My Hero: My Dad

November 22, 2011
By PM_23 SILVER, Defiance, Ohio
PM_23 SILVER, Defiance, Ohio
5 articles 0 photos 0 comments

‘Please help my dad get stronger and keep him safe,’ I prayed for my dad every day after his accident, and I still do to this day. My father is my hero, and I hope that one day I will be like him. When I was fourteen years old as I watched him progress from his accident, my father became my hero after his accident, which happened in 2009. After two days in the hospital, the doctors told my mom that my dad would not have any motion on his left side due to the stroke that caused the accident. They also told my mom that my dad may never be able to recognize who people were and if he would be able to talk again. It is October 27, 2011, and my father is walking, talking, and recognizing people. He’s overcome therapy, hospitals, doctors, and all the people who said, “You cannot” or “ You will not.” My father has overcome so much, and he is still determined to get movement out of his left arm just like he did with his left leg.

The phone rang at 5:03 a.m., and my mom bursted through my door around 5:30 a.m. sobbing. “Emily, your dad has been in a terrible accident,” my mom cried. At 5:30 a.m. my brain doesn’t respond to the activity around me. When my mom said that, I couldn’t process what was happening. I sat up and rubbed my eyes and said, “Huh?”
She said those words again, “Emily, your dad has been in a terrible accident,” and started to cry even harder. After that it was mostly a blur until my sister and I were sent to our neighbors, the Ericksons so that way my mom could go see if my sister and I were allowed to go to the hospital to see our father, an hour away in Toledo, Ohio.
My sister and I waited at Ericksons for three hours before we were allowed to start making our way to the hospital. By the time we arrived, all of my aunts and uncles were there with my mom in a very small compact waiting room. My sister and I still had yet to see our father and waited another forty-five minutes before we could see him. It seemed like it had been years since I had seen my father. I kept thinking to myself, ‘What is he going to look like? Is he going to be in a hospital bed with a nightgown on like they show on TV?’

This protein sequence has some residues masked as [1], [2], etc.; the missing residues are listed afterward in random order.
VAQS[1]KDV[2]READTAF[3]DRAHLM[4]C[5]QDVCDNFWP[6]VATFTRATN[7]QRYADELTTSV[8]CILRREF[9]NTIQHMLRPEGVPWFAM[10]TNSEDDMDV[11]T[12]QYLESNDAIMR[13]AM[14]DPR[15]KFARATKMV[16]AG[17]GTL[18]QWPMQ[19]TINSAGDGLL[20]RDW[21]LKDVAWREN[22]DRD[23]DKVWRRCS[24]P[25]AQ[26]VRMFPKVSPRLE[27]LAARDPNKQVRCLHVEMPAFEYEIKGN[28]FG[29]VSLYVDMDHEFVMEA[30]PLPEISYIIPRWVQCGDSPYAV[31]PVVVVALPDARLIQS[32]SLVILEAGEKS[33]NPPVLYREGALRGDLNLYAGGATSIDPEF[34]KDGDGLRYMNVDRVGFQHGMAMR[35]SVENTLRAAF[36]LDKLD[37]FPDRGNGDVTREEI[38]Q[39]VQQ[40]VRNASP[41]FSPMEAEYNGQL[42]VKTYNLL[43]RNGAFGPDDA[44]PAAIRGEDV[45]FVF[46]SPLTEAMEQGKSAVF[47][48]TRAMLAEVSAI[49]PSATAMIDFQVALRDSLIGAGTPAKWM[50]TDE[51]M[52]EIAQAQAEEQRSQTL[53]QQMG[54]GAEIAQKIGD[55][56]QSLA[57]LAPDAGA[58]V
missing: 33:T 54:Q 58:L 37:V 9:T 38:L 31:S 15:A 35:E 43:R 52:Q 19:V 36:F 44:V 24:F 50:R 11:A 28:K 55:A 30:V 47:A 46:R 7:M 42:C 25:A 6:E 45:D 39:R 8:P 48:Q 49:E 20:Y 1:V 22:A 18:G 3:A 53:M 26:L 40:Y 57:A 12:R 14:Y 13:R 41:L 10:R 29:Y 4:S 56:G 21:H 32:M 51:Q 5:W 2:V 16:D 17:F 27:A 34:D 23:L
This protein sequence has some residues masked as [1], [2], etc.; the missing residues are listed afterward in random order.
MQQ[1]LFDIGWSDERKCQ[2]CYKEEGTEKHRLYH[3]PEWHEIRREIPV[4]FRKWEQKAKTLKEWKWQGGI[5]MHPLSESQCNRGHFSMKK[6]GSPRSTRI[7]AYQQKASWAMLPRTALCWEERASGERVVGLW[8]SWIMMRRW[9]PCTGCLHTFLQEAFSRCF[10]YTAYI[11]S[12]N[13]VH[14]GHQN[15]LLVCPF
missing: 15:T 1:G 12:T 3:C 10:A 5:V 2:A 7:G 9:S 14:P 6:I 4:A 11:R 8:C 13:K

When my sister and I arrived at the waiting room, all my aunts talked about the pillar my father had hit with his semi on the way to the Toledo hospital. I still have yet to see the pillar, but the news covered some of his story on his accident. They showed where his accident took place, his name, age, and the hospital where he was. I felt like time was moving in slow motion while I sat and waited for my mom to get the okay from the nurses to go back and see my dad. In the waiting room, everyone knew what happened or had the main idea of what happened or so I thought since no one had asked what happened.
When we first saw him, he was in the ER, lying there wrapped in sheets shivering. I said “Hi, Daddy,” trying to not cry hysterically like my mother. When I said those words, a smile came across his face, but his eyes did not open. The nurse said, “He heard you.” His accident made me realize just how precious life is and how easily it can be taken for granted.

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